Graham Reid | | 1 min read
The plan would have been timely: a concert acknowledging the half century he'd known and played in bands with drummer Frank Gibson. But then everything changed.
“They gave me a year, that was a year ago,” says 66-year old keyboard player and jazz genius McNabb about the cancer diagnosis he received, “So I'm going downhill gradually, losing weight. It's getting hard to eat and I had a heart op in 2004 so it's putting a strain on that.
“So I'm on the way out, but we're all on the way out in one way or another. It's just happening at a different time for me.”
That time came last Sunday, a little over a fortnight after this final interview in his Auckland home.
McNabb – philosophical, still recording (two tracks for a duets album under Gibson's name, and recently the Anti-Borneo Magic double album with the astral-rock group Salon Kingsadore) – is one of this country's best, most heard but least known musicians.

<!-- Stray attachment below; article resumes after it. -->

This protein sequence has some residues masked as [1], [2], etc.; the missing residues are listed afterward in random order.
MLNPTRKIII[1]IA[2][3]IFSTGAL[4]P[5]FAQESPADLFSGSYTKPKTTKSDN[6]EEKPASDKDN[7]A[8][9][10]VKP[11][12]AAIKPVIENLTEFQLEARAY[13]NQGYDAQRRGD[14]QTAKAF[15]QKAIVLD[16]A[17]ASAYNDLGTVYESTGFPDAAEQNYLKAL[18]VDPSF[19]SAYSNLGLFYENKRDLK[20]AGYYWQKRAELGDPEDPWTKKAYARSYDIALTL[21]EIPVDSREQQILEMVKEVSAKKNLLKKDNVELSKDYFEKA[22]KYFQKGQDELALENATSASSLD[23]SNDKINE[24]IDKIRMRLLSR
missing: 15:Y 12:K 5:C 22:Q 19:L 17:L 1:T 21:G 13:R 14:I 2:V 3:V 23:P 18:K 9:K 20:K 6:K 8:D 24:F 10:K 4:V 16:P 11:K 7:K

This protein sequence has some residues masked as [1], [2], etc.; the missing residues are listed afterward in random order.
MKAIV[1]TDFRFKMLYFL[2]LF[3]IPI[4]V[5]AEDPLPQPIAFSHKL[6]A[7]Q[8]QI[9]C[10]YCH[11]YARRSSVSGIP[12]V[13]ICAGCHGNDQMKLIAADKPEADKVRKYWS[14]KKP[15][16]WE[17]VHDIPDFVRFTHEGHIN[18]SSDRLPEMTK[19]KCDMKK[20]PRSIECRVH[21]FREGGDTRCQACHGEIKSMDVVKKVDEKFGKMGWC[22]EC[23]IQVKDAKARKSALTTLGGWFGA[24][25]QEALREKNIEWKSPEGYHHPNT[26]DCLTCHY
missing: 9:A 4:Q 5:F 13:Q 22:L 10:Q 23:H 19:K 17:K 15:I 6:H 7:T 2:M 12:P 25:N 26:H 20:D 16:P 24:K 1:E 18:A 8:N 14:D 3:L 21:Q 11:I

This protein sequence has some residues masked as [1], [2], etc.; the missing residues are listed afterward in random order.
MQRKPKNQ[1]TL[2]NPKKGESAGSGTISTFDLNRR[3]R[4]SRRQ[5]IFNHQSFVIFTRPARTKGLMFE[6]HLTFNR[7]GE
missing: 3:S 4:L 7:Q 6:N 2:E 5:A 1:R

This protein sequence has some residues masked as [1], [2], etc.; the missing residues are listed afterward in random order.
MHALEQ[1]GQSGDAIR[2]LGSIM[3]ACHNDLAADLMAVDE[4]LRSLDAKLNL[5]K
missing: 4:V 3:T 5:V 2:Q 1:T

With Murray Grindlay, McNabb has played on, written or arranged literally hundreds of commercials which have imprinted themselves in our collective consciousness -- Mainland cheese, the most famous Crunchie ad on the train, McDonalds, John Grenell's Welcome to my World Toyota ad . . . There were also songs like Sailing Away and the Red Nose Day theme, but as importantly the soundtrack to the television series Greenstone and the incidental music to Once Were Warriors.
It's likely every person in this country has heard at least one, if not a dozen, songs which have McNabb's fingerprint on them.
But that's only a small measure of what McNabb – also an accomplished artist whose work has appeared on a number of album covers – has achieved.
“I had absolutely no compunction
about selling myself to the advertising world,” he laughs. “I do
them so I can make jazz records. I've really enjoyed making
commercials, the only thing better is playing live music in an
improvised situation. Apart from that, commercials and soundtracks is
where it's at for me.”
McNabb grew up in Auckland tinkering on piano as a child, almost entirely self-taught . . .